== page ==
(I wish I could include the ever widening grin that appeared on Marilyn's

I am grateful for your warm reception here at the HWA. I have had a
mar-velous experience in my visit to Vietnam. In fact I had a marvelous
experi-ence yesterday at the home of your honored member, Vu Bao, where I
espe-cially enjoyed watching the surprised looks from Khue and Thai when they
realized this over-serious professor of Literature whom they had met in the
United States actually had a sense of humor and could make the Vietnamese
laugh. It is in that spirit that I must relate to you the very difficult
morning that I have had, which I'm sure you have heard something about. For
you see, when I told my group that we were going to meet with Ho Anh Thai,
these crazy American's thought I meant Bac Ho (Uncle Ho Chi Minh), and they
all went off to the mausoleum. (This gets a big laugh). But, I added, the
last laugh is on them, because I hear the mausoleum is closed today. (It

I then went into an elaborate and formal gift giving (I presented Jamieson's
Understanding Vietnam which I had inscribed "Better late than never") and a
very fine bottle of Cognac. I told them that America blundered into war here
because we didn't understand Vietnam and because, worse, of our arrogance in
believing we didn't need to. I told them that bringing a book with such a
title to Vietnam was rather like "coals to Newcastle" and offered that
per-haps that should be translated "rice to Vietnam" but at least I wanted
them to know the ef-fort was finally being made on our side. (Thai replied
that there phrase was "wood to the forest.") But Madame Hoang Ngoc Ha's
reply gave us all frissons: she said, that she heard me refer to coal and
she remembered that after much time diamonds came from coal, and I was once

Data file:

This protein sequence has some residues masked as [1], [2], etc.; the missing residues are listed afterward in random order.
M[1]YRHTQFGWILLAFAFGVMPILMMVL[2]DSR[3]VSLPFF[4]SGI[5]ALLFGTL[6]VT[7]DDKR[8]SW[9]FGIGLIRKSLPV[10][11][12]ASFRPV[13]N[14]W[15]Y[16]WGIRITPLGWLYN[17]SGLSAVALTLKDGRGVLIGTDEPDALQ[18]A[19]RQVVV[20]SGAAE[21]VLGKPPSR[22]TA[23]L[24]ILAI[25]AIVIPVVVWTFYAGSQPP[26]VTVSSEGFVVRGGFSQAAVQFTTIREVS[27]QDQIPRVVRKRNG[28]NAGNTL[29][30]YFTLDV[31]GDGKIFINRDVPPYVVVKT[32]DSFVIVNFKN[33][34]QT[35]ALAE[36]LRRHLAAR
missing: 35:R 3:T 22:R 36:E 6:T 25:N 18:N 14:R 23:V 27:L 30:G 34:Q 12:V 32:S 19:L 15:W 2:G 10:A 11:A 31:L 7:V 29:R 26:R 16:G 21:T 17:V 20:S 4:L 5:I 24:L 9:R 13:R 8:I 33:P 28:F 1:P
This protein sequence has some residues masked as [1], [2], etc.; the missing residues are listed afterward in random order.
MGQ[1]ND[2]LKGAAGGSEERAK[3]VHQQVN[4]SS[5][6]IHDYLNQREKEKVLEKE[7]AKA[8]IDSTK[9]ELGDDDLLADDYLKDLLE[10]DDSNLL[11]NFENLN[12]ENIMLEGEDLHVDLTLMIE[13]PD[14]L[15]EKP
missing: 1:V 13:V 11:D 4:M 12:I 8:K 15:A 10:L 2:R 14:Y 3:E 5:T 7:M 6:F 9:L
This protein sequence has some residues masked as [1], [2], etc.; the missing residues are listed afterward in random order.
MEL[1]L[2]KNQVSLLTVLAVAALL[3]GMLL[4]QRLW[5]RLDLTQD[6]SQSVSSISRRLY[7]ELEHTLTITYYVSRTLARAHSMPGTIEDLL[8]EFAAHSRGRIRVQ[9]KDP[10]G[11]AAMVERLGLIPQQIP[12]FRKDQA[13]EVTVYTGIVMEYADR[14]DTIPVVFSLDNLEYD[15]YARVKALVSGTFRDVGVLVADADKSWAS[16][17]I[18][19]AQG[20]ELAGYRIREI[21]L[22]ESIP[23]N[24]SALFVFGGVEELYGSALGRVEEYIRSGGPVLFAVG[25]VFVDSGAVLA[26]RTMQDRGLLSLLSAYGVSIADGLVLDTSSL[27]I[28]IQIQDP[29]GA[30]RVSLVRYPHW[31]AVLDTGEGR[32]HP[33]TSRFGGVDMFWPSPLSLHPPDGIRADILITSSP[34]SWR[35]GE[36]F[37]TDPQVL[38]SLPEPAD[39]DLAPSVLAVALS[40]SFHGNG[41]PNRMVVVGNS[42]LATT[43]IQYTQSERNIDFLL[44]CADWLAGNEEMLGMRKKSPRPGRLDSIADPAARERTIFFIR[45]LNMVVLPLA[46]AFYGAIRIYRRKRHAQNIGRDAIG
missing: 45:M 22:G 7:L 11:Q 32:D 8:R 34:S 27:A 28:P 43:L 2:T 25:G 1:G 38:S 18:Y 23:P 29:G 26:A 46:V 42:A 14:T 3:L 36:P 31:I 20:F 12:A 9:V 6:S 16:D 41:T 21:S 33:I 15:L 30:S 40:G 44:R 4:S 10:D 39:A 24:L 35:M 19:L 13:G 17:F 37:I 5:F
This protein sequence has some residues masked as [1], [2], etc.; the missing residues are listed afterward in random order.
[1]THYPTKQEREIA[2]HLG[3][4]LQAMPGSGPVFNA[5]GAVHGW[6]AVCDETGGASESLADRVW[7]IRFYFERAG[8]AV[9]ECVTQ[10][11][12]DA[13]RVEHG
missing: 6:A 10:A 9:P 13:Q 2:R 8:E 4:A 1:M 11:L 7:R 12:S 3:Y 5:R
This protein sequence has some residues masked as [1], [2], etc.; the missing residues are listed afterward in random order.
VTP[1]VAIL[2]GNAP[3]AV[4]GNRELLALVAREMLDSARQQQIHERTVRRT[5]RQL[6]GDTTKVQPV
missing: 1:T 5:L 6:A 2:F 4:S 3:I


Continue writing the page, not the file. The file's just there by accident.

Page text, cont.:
again impressed my the incredible depth and sophistication of this culture.

So again, as if this wasn't enough, finally at the end of the day I met the
genius of the post war era, Nguyen Huy Thiep. That was an incredible thrill.
We sat in his restaurant where his manager made sure we ordered something.
The scotch I ordered came out as a full pint of Johnnie Walker Black rather
than a glassful, which I know seems to be a licensing phenomenon over there,
but in any case it was money well spent. Thiep is a humble and quiet guy. He
brushed off my crude attempts to pay him homage until he said "I'm just a
simple man who puts simple words together." I replied that so was Kafka but
there was much com-plexity underneath (I've always made this connection
between them and since he has a story with a character named K., I've
wondered if the connection wasn't self-conscious.) I didn't ask, but he did
seem pleased by the riposte. What really warmed him to me was my Bac Ho and
the crazy Americans story which I used here to explain why I hadn't turned up
with the crowd I had led him and his manager to expect. Humor goes a long
way in Vietnam. Would we had found ours sooner.

Here conversation was through his restaurant manager, a Viet Kieu (emigre)
from Sai-gon recently repatriated from Australia (in itself an interesting
mix). Anyway, we talked of this and that and he impressed me with his
simplicity and his profundity of feeling and thought, just like his stories.
I shared with him that I read "Salt of the Jungle" as a story not just about
a man but a story about the war. He agreed. I told him if so, then the
gesture at the end of letting Dieu experience this good fortune of seeing the
salt of the jungle - that this gesture is a very generous one toward the
Americans who ventured into your jungle and treated you like sub-humans (just
as Dieu does the monkeys). He replied yes, but generous too toward the
Vietnamese, a remark that threw me then, but which I think I'm getting to the
bottom of. (Dieu's name, by the way, I learned from Dr. Hien suggests "common
sense"-something the character is much in need of). By the way, too, the
food was excellent, second only to the restaurant ("123") Houng chose for us
at lunch. It's called Hung Thinh Restau-rant (formerly Ung Tien) - 1 Lang Ha
Street 563-104.

My only disappointment amidst all this is that I had a meeting set too with
Bao Ninh but he didn't show.